Long-term hearing outcomes following stereotactic radiosurgery for vestibular schwannoma: patterns of hearing loss and variables influencing audiometric decline

Clinical article

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Object

The goals of this retrospective cohort study were as follows: 1) to describe the long-term prevalence and timing of hearing deterioration following low-dose (12- to 13-Gy marginal dose) stereotactic radiosurgery (SRS) for vestibular schwannoma (VS); and 2) to identify clinical variables associated with long-term preservation of useful hearing following treatment.

Methods

Patients with serviceable hearing who underwent SRS for VS between 1997 and 2002 were studied. Data including radiosurgery treatment plans, tumor characteristics, pre- and posttreatment pure tone average, speech discrimination scores, and American Academy of Otolaryngology–Head and Neck Surgery hearing class were collected. Time to nonserviceable hearing was estimated using the Kaplan-Meier method. Univariate and multivariate associations with time to nonserviceable hearing were evaluated using Cox proportional hazards regression models.

Results

Forty-four patients met the study criteria and were included. The median duration of audiometric follow-up was 9.3 years. Thirty-six patients developed nonserviceable hearing at a mean of 4.2 years following SRS. The Kaplan-Meier estimated rates of serviceable hearing at 1, 3, 5, 7, and 10 years following SRS were 80%, 55%, 48%, 38%, and 23%, respectively. Multivariate analysis revealed that pretreatment ipsilateral pure tone average (p < 0.001) and tumor size (p = 0.009) were statistically significantly associated with time to nonserviceable hearing.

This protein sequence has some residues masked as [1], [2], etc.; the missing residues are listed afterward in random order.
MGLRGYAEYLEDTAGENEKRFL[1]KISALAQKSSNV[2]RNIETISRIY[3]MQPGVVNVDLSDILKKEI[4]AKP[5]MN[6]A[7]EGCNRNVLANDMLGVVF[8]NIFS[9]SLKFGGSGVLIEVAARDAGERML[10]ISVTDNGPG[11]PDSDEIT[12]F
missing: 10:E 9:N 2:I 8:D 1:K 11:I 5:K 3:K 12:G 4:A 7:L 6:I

Conclusions

Durable hearing preservation a decade after low-dose SRS for VS occurs in less than one-fourth of patients. Variables including preoperative hearing capacity and tumor size may be used to predict hearing outcomes following treatment. These findings may assist in pretreatment risk disclosure. Furthermore, these data demonstrate the importance of long-term follow-up when reporting audiometric outcomes following SRS for VS.

Abbreviations used in this paper:AAO-HNS = American Academy of Otolaryngology–Head and Neck Surgery; CPA = cerebellopontine angle; HR = hazard ratio; NF2 = neurofibromatosis Type 2; PTA = pure tone average; SDS = speech discrimination score; SRS = stereotactic radiosurgery; VS = vestibular schwannoma.

Article Information

Address correspondence to: Michael J. Link, M.D., Department of Neurologic Surgery, Mayo Clinic, 200 First Street SW, Rochester, Minnesota 55905. email: link.michael@mayo.edu.

Please include this information when citing this paper: published online October 26, 2012; DOI: 10.3171/2012.9.JNS12919.

© AANS, except where prohibited by US copyright law.

Headings

Figures

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    Kaplan-Meier graph showing estimated rates of serviceable hearing among 44 patients with unilateral VS treated with low-dose SRS.

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    Kaplan-Meier graph showing estimated rates of serviceable hearing comparing patients with pretreatment AAO-HNS Class A and Class B hearing.

  • View in gallery

    Kaplan-Meier graph showing estimated rates of serviceable hearing comparing patients with sporadic VSs ≤ 1 cm and tumors > 1 cm.

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